If you are having problems with a digital thermostat, there are a few simple tests that can be performed to isolate the problem and help you decide whether to replace the thermostat to fix it.
Step 1 - Check Temperatures
Before getting too involved in testing, check the room temperature on a digital thermometer. If the temperature matches what is being shown on the thermostat, you can verify that the room temp sensor for the thermostat is working. Any discrepancy here indicates a bad thermostat sensor. While the sensor can probably be replaced, it is more cost and time effective to simply replace the entire unit. The next step will be to check the set point calibration.
Step 2 - Calibrate the Room Temp
Digital thermostats can be calibrated, meaning that both the set point and room sensors are brought into balance. Since each thermostat is made differently, you will have to refer to the thermostat instruction manual in order to calibrate the unit correctly. If the manual is not available, call the manufacturer and ask to speak to a service technician; that person should be able to walk you through the simple process. Alternatively, some thermostats have directions for calibration printed inside the cover. Remove the cover and check before calling the manufacturer.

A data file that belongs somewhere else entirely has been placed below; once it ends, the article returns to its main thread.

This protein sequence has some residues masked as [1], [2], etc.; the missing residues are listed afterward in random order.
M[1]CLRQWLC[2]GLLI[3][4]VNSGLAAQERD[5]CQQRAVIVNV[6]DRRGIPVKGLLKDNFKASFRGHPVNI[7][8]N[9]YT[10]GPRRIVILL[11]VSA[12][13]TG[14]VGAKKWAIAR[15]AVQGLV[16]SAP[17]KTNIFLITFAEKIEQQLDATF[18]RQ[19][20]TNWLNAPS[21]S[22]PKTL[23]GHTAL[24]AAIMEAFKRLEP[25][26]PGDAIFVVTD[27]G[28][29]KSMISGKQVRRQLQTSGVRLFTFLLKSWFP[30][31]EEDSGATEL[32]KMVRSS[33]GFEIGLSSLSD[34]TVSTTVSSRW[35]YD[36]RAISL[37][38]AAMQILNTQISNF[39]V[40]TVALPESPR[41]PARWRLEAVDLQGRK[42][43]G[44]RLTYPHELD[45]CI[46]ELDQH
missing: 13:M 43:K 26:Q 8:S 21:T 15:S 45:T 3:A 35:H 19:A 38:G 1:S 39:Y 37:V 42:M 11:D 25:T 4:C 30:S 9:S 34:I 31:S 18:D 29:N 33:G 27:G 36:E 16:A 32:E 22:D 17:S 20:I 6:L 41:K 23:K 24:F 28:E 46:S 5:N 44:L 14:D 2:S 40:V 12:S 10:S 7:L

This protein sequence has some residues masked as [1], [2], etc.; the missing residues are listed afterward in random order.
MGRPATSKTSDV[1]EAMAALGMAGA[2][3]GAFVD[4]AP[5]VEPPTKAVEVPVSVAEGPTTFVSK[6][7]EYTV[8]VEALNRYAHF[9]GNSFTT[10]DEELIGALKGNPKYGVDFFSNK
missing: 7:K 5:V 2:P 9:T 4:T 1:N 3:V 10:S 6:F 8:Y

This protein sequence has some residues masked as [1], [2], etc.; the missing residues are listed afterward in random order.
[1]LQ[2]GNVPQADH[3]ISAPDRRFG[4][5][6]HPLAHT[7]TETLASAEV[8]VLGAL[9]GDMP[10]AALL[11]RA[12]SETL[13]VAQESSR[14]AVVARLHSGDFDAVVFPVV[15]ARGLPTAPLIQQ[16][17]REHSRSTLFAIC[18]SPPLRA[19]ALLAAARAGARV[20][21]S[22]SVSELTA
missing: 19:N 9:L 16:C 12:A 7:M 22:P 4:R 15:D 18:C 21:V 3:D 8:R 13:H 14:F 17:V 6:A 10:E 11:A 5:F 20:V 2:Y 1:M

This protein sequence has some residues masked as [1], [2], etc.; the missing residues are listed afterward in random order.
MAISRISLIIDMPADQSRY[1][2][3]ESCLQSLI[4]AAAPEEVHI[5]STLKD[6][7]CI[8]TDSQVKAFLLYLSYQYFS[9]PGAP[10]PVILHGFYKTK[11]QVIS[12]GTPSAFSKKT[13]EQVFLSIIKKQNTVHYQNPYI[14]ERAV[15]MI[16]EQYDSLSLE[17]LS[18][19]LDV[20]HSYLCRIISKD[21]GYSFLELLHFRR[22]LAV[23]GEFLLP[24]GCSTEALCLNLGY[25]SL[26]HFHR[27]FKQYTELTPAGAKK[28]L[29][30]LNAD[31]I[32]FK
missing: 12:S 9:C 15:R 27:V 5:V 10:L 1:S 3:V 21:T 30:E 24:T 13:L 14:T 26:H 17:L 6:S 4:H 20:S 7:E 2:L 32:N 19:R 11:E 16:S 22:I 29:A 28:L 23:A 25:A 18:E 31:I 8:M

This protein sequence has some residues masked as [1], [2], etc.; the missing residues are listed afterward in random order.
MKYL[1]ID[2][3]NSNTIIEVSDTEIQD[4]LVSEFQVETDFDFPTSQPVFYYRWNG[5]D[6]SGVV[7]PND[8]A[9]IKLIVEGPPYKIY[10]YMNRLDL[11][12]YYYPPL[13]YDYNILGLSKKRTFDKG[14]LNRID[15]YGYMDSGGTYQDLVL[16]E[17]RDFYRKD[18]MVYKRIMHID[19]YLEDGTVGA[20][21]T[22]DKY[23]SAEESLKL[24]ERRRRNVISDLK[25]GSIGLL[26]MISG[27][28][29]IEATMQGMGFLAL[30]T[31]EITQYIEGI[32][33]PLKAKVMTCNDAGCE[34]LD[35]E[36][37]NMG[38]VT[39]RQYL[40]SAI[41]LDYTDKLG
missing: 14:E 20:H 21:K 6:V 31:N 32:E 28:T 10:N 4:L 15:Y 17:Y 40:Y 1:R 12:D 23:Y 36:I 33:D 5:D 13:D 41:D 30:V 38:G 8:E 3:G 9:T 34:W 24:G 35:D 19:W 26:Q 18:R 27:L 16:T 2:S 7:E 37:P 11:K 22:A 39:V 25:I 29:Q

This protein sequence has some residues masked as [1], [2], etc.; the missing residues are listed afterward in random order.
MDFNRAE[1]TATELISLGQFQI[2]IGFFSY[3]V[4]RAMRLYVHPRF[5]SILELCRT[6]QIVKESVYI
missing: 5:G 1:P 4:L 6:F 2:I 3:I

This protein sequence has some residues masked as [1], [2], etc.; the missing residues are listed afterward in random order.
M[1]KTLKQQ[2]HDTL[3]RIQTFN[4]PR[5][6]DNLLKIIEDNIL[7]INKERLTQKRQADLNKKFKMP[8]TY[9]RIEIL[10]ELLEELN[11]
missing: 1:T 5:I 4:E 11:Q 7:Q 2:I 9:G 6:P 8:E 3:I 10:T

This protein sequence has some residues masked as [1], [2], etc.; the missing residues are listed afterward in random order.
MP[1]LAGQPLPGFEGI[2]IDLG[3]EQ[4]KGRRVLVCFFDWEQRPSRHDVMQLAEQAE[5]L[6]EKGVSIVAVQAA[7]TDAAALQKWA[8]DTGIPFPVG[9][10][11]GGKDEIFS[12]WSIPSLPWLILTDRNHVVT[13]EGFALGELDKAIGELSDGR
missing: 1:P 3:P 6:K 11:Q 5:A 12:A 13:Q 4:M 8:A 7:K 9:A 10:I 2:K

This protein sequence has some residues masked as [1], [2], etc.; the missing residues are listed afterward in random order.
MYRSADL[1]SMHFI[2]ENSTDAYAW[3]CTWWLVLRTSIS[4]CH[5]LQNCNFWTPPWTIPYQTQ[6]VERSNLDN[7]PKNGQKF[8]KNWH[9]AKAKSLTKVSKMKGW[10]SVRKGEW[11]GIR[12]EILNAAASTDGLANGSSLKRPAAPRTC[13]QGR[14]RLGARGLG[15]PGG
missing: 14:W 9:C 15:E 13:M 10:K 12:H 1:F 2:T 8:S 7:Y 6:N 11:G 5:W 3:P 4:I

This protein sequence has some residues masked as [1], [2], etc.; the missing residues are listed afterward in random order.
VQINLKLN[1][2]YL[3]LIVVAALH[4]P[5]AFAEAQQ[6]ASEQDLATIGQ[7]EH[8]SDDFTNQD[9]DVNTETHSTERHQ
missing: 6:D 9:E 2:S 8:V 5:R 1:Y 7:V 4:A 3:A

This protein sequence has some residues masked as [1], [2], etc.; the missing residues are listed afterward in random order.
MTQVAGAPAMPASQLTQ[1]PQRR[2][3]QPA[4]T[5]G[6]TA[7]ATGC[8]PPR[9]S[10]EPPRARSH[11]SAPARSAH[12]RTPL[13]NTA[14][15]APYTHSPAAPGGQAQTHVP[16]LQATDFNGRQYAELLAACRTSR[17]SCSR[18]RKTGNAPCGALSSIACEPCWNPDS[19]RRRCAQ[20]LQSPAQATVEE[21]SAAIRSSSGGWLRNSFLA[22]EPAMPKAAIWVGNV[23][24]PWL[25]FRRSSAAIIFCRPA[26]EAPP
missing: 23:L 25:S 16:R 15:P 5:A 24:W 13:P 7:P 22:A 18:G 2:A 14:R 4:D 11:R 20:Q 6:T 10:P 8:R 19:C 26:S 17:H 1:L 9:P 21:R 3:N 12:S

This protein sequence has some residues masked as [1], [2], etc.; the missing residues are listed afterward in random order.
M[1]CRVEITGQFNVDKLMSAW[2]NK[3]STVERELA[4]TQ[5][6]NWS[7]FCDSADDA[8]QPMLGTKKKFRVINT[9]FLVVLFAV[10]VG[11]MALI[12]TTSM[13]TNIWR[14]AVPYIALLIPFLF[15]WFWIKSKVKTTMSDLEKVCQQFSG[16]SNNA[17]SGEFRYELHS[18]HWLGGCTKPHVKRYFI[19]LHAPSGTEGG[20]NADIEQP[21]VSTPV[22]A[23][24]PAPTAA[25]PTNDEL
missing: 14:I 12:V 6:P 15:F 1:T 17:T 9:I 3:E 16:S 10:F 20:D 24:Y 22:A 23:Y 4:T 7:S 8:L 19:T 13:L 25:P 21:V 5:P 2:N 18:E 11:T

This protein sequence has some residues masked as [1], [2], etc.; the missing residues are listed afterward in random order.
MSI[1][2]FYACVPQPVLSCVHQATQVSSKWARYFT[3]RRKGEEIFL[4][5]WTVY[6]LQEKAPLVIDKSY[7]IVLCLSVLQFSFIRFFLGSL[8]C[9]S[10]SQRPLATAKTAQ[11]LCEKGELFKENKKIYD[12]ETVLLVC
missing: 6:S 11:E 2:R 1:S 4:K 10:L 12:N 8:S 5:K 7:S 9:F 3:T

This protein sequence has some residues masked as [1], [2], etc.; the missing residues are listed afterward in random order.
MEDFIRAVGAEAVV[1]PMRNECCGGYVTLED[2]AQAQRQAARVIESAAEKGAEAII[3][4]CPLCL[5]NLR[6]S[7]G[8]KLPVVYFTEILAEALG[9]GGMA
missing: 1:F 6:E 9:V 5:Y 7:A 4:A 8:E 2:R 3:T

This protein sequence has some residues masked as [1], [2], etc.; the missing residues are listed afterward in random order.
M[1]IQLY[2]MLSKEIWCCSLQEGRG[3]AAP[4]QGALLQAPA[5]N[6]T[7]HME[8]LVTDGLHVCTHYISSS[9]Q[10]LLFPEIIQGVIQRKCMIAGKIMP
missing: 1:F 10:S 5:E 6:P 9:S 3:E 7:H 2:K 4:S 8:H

Step 3 - Check Thermostat Connections
If the sensors check out, the next step is to make sure that all of your connections are correct. Look for any corroded wiring, wires that are not making a good connection, and places where a direct short may be impeding thermostat operation. If they are not already being used, put wire nuts on the tips of all wiring connections. Many times, poorly connected wires will vibrate to an inactive state where they appear to be making a connection but no power is able to travel through the circuit. It is important that all connections are tight, and that no stray strands have contact with another wire.
Step 4 - Check the Thermostat
Typically, the wiring inside the thermostat is labeled R, W, Y, G, C. The R lead is usually the 24-volt main power supply for the thermostat, and the C lead is the common ground. Battery operated thermostats will not always have a common ground. Disconnect all of the wires, and then connect the R wire to the W wire. The heating unit should turn on. Next, connect R to Y and G in turn, and verify that the Y turns on the cooling unit, and G activates the blower fan. When you are done with the testing, be sure to hook the wires back up the way they were when you started.
Step 5 – Replace the Thermostat
If you perform all of the simple tests listed here, and the thermostat still does not seem to function properly, the chances are very good that it is the thermostat itself that is faulty. Replacing it with a new thermostat will only take a few minutes of time and may be the only option left if the other tests were all successful. Make sure that the replacement thermostat is the same general size and shape as the old one, and there won't be any problems changing it out.